Learning alongside the Olympics

Written by Jamie Martin, editor of Simple Homeschool and Steady Mom

The summer Olympics are now upon us, and the next two weeks promise excitement in many sports. Sounds like a good chance for families to take advantage of the natural learning opportunities this event invites into our homes, doesn’t it?!

My three kiddos–Trishna, Jonathan, and Elijah–stayed up late to watch the opening ceremony with Steve and me on Friday night, and it’s fun to see their enthusiasm building as they understand a bit more about what the Olympics are all about.

If you’re like me, you may have seen the same excitement from your little people. Looking for ways to translate that passion into learning? Here are some links and ideas for integrating various subjects with the Olympics.
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Weekend links

enjoying our fresh blueberries, now in season!

“It is among the commonplaces of education that we often first cut off the living root and then try to replace its natural functions by artificial means. Thus we suppress the child’s curiosity and then when he lacks a natural interest in learning he is offered special coaching for his scholastic difficulties.” ~ Alice Duer Miller

Q&A Friday: How long do you plan to homeschool?

Written by Jamie Martin, editor of Simple Homeschool and Steady Mom

I remember soon after my daughter, Trishna, joined our family from India. I took her to the eye doctor, and he asked where she would be attending school.

“We’re going to homeschool,” I answered a bit nervously.

“Well, you’re not going to homeschool her forever, so where do you think she’ll go later on?” he replied.

Inside I thought, “Why wouldn’t we homeschool “forever?”

It’s been almost five years since that day, and I’ve learned and changed and grown throughout our homeschooling experience. I’ve also read a variety of opinions, in both blogs and books, about how to decide how long to homeschool.
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Encourage handwriting with a summer lunch menu

Written by Jamie Martin, editor of Simple Homeschool and Steady Mom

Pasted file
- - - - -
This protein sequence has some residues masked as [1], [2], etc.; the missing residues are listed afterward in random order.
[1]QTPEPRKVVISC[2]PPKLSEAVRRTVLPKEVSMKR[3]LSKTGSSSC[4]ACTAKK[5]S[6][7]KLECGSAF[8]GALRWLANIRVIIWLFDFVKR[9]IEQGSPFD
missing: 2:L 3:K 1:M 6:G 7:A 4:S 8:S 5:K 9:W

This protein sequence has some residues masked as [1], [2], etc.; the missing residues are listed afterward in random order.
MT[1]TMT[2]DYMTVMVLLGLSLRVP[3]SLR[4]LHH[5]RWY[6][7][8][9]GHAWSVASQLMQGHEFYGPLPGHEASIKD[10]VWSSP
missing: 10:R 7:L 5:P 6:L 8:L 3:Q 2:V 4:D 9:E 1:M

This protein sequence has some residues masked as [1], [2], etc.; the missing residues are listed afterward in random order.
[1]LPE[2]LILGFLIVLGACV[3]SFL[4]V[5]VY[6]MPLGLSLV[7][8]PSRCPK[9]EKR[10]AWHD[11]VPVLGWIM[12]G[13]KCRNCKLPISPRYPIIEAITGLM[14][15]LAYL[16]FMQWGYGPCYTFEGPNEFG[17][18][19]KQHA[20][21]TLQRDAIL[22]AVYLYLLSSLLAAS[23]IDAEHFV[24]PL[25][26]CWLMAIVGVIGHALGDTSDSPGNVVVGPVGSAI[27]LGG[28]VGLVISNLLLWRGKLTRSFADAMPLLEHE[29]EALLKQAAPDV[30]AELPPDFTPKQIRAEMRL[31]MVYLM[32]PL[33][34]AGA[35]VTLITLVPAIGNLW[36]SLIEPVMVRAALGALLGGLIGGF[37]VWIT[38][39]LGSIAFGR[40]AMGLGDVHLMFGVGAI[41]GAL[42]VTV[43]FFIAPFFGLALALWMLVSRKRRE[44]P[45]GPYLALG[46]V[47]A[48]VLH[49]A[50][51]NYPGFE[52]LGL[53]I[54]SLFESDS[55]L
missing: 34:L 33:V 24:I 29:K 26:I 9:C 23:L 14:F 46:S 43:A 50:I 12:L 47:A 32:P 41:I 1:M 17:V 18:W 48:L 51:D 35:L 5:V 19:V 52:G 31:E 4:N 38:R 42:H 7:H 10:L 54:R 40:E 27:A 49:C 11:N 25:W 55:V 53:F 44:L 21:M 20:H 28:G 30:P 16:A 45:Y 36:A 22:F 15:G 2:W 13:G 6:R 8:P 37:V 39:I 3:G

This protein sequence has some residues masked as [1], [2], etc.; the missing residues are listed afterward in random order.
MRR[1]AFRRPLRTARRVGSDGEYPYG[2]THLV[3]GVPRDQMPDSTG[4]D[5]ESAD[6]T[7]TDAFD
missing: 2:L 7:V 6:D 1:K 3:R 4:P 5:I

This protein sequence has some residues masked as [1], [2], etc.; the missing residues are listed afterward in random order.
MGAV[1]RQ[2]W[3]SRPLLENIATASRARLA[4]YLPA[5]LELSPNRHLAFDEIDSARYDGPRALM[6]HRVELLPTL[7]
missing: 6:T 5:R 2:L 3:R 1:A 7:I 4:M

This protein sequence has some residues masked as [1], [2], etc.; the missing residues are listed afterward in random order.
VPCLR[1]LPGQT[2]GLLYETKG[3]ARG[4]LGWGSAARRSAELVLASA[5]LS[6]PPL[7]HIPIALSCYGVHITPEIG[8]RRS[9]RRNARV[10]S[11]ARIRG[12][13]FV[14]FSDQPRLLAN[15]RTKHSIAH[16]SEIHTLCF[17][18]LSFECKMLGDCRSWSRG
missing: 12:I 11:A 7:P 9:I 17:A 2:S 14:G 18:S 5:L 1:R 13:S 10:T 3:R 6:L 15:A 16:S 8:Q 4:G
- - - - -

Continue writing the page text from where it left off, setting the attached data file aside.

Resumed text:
The idea came to me while I was busy making a list of what the kids needed for summer camp. Why not create a lunch menu they could order from?

It would be fun, yes, but with the added bonus that they would write their order down–thereby encouraging summer handwriting practice.

I had no idea I’d stumbled upon such a hit! Later in the week even the teachers at camp said, “So tell us about this lunch menu we heard about.”

Well, there wasn’t much to it–which is why I was actually able to pull it off! Here’s how you can create your own if you’re interested.
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Physical education for homeschooled teens

Written by contributor Sarah Small of SmallWorld at Home

P E, phys ed, gym: whatever you called it, all of us public schoolers did it. Some of us dreaded it; some of us considered it the best part of the day. If you had to wear one-piece gym suits that zipped up the front, well, I’m laughing (and blushing) right along with you.

So how do homeschoolers handle PE? I am surprised at the number of people who ask me “Does [swimming, hiking, gymnastics, dancing] count as PE?” Of course! If your child is getting exercise, he is engaged in PE.

For most younger children, the need to move is innate.

What kid doesn’t want to climb the perfect tree or beg to go to the park? How many times have you heard yourself admonish your little kids to be still for a few minutes—to stop rolling around on the ground?

But as these same wiggly children enter the teen years, they would likely rather be on Facebook than running around outside.

While the inclination for physical activity is built into us, we have to be deliberate about providing opportunities for PE, especially as our kids get older.

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